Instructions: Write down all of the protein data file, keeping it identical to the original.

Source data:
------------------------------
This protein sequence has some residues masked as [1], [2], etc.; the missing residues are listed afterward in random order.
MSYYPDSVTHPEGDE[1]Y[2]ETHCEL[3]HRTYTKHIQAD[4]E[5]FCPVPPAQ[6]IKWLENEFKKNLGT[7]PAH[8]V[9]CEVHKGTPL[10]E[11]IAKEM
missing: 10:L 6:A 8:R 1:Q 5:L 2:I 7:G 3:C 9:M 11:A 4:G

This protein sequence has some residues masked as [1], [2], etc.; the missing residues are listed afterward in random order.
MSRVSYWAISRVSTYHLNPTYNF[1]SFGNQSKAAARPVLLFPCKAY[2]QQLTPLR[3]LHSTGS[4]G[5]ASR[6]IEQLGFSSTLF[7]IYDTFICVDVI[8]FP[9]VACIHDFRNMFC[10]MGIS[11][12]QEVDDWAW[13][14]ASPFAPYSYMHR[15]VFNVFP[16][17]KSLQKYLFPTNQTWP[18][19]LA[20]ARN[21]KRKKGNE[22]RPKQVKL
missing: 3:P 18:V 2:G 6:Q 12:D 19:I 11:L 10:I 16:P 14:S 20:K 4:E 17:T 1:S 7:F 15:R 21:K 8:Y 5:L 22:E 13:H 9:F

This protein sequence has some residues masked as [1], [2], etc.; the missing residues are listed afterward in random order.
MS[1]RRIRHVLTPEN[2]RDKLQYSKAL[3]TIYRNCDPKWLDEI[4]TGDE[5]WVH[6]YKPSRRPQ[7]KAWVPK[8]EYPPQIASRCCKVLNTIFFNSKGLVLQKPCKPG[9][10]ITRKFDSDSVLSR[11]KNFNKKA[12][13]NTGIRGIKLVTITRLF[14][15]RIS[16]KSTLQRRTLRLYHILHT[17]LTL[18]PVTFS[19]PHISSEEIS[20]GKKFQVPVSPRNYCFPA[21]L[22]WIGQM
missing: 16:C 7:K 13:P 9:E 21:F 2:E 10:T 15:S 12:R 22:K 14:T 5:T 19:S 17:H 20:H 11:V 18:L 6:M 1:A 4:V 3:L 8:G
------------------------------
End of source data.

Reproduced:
This protein sequence has some residues masked as [1], [2], etc.; the missing residues are listed afterward in random order.
MSYYPDSVTHPEGDE[1]Y[2]ETHCEL[3]HRTYTKHIQAD[4]E[5]FCPVPPAQ[6]IKWLENEFKKNLGT[7]PAH[8]V[9]CEVHKGTPL[10]E[11]IAKEM
missing: 10:L 6:A 8:R 1:Q 5:L 2:I 7:G 3:C 9:M 11:A 4:G

This protein sequence has some residues masked as [1], [2], etc.; the missing residues are listed afterward in random order.
MSRVSYWAISRVSTYHLNPTYNF[1]SFGNQSKAAARPVLLFPCKAY[2]QQLTPLR[3]LHSTGS[4]G[5]ASR[6]IEQLGFSSTLF[7]IYDTFICVDVI[8]FP[9]VACIHDFRNMFC[10]MGIS[11][12]QEVDDWAW[13][14]ASPFAPYSYMHR[15]VFNVFP[16][17]KSLQKYLFPTNQTWP[18][19]LA[20]ARN[21]KRKKGNE[22]RPKQVKL
missing: 3:P 18:V 2:G 6:Q 12:D 19:I 11:L 10:I 16:P 14:S 20:K 4:E 17:T 1:S 7:F 15:R 21:K 8:Y 5:L 22:E 13:H 9:F

This protein sequence has some residues masked as [1], [2], etc.; the missing residues are listed afterward in random order.
MS[1]RRIRHVLTPEN[2]RDKLQYSKAL[3]TIYRNCDPKWLDEI[4]TGDE[5]WVH[6]YKPSRRPQ[7]KAWVPK[8]EYPPQIASRCCKVLNTIFFNSKGLVLQKPCKPG[9][10]ITRKFDSDSVLSR[11]KNFNKKA[12][13]NTGIRGIKLVTITRLF[14][15]RIS[16]KSTLQRRTLRLYHILHT[17]LTL[18]PVTFS[19]PHISSEEIS[20]GKKFQVPVSPRNYCFPA[21]L[22]WIGQM
missing: 16:C 7:K 13:P 9:E 21:F 2:E 10:T 15:S 12:R 22:K 14:T 5:T 19:S 17:H 20:H 11:V 18:L 6:M 1:A 4:V 3:L 8:G